PURSE-STRING SUTURING TECHNIQUE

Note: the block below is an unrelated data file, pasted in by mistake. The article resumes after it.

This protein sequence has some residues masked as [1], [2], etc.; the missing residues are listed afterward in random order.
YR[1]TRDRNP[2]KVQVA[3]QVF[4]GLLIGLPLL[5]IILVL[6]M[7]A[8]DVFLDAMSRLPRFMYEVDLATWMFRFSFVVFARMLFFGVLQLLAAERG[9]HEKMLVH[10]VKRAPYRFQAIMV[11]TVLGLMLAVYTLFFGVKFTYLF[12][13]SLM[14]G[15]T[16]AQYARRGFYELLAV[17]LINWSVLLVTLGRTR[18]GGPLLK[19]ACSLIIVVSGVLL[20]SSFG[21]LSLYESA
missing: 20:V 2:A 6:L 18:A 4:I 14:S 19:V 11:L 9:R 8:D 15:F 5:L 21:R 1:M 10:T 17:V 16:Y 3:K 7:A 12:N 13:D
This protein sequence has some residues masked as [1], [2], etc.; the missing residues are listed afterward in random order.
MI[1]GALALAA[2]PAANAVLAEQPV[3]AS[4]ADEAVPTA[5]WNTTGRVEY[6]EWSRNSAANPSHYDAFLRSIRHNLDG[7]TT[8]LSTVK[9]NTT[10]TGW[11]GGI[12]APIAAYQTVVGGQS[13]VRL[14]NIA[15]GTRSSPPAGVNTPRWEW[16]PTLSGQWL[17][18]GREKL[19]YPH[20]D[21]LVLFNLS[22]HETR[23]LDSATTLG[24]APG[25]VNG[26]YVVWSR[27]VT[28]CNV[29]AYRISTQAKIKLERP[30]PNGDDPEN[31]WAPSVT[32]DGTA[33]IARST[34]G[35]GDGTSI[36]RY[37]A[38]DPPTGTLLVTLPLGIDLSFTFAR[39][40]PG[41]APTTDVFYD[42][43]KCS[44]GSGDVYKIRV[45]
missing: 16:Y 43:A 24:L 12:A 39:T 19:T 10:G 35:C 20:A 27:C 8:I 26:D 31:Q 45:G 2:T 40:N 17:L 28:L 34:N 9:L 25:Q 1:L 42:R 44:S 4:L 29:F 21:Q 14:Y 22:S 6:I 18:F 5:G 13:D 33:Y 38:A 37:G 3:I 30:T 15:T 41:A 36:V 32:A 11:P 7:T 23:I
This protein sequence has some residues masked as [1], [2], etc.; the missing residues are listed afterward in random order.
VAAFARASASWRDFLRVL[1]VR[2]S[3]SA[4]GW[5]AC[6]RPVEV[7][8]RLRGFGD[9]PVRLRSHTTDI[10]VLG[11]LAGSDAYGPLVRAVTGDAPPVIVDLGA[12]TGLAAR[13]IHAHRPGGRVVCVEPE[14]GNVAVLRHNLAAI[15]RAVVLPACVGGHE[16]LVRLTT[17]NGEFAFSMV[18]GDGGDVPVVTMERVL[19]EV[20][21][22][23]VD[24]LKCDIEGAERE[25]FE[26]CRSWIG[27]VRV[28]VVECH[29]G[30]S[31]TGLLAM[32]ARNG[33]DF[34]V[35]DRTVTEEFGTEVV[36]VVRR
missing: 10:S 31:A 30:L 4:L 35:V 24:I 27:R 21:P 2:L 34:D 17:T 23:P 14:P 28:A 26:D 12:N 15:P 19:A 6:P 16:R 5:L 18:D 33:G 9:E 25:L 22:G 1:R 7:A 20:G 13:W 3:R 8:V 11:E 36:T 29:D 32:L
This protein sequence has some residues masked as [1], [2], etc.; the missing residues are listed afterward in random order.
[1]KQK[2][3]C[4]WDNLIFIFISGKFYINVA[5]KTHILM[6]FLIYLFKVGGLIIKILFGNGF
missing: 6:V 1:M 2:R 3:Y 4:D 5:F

The purse-string suture technique is a continuous stitch that is used as a bag constrict thread to close the entrance around a lumen. For example; it can be used to staple appendist root in the gut. The purse-string stitch is a simple technique that can be used to achieve minimal scarring and to reduce the surface area of circular wounds. This suture is placed before an ‘ostomy’ tube is inserted or can be used to reduce rectal prolapse or temporarily close the anal sphincter before rectum surgery. It can also be used to cover a hole in the thoracic wall after penetration into a foreign body (eg a rod). If the suture is placed after the tube is placed, the tube lumen may be disrupted. Placing a bag of mouth suture around the anal sphincter prevents the passage of feces that can contaminate the surgical site. A series of sutures are placed around the ostomy tube so that the suture needle comes to the point where it started. When this is pulled tight, it packs the tissues like a cloth bag. A long sewing material is left at both ends, which allows the suture to be pulled tightly and is used to tie the knot. The ends of the suture are pulled around the tube and tied together. This will form a seal around the tube. To provide mucosal inversion and a tight seal, it may be necessary to turn the edges in with a tool. The purse-string suture allows the round skin defects to be completely or partially closed after surgery. It may be particularly suitable for elderly patients due to skin laxity. The tension provided by the suture advances the skin uniformly from the entire circumference of the wound, resulting in a significant reduction in defect size and increased hemostasis at the wound edge. When the history of purse-string sutures, changes in technique, advantages and potential complications are reviewed; It appears to be beneficial after removal of non-melanoma skin cancer and also after local melanoma excision. In addition, this technique is particularly suitable for patients who are unable to change their active lifestyle during the week after surgery, simultaneously treated with anticoagulants, antiplatelet agents or both, and patients with extensive post-operative defects. Otherwise it requires skin graft or a large cutaneous flap. Typically, the surgical wound site shows excellent long-term functional results following partial or complete closure with a purse-string stitch. The purse-string suturing was first described in dermatological surgery. It is a simple technique that can be used to reduce the surface area of circular wounds to achieve minimal scarring. To complete the reconstruction and insert a small skin graft, the wound is sutured to reduce both the length and the transverse dimensions of the wound. Beside the bilateral adjacent tissue transfer, a purse-string stitch is used. Using this procedure, large facial imperfections are covered or reduced. It is recommended to use the purse-string sutures as a single procedure that allows the small and medium skin defects to be permanently closed, especially when side-by-side closure is not recommended due to the slackness of the weak tissue. This technique is designed to reduce or eliminate the size of a wound, depending on the degree of tension and the size of the wound. This is a niche technique because the purse-string effect tends to cause a slight shrinkage in the surrounding skin (and will likely be resolved over time), this is an acceptable feature in areas such as the forearm and back, but less desirable in cosmetically sensitive areas such as the face. The nature of the technique indicates that at any point during suture placement, stitch weakening may result in wound dehiscence. However, a larger sized suture material is often used for this reason.
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